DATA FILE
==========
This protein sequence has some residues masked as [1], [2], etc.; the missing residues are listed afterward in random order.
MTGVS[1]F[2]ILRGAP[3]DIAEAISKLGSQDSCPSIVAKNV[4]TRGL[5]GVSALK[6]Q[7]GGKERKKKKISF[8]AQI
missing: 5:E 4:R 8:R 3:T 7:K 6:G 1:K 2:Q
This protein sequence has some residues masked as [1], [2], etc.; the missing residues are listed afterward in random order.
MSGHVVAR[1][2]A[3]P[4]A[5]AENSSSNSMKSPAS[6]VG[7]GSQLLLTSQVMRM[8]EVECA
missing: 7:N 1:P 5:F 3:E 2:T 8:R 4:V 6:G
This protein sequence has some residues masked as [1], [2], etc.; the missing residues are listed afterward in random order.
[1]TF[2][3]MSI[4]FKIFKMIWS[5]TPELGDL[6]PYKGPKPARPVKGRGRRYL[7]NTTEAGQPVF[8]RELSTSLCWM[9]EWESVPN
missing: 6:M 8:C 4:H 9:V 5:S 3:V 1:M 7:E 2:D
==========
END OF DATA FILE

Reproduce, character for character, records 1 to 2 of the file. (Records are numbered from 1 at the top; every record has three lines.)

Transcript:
This protein sequence has some residues masked as [1], [2], etc.; the missing residues are listed afterward in random order.
MTGVS[1]F[2]ILRGAP[3]DIAEAISKLGSQDSCPSIVAKNV[4]TRGL[5]GVSALK[6]Q[7]GGKERKKKKISF[8]AQI
missing: 5:E 4:R 8:R 3:T 7:K 6:G 1:K 2:Q
This protein sequence has some residues masked as [1], [2], etc.; the missing residues are listed afterward in random order.
MSGHVVAR[1][2]A[3]P[4]A[5]AENSSSNSMKSPAS[6]VG[7]GSQLLLTSQVMRM[8]EVECA
missing: 7:N 1:P 5:F 3:E 2:T 8:R 4:V 6:G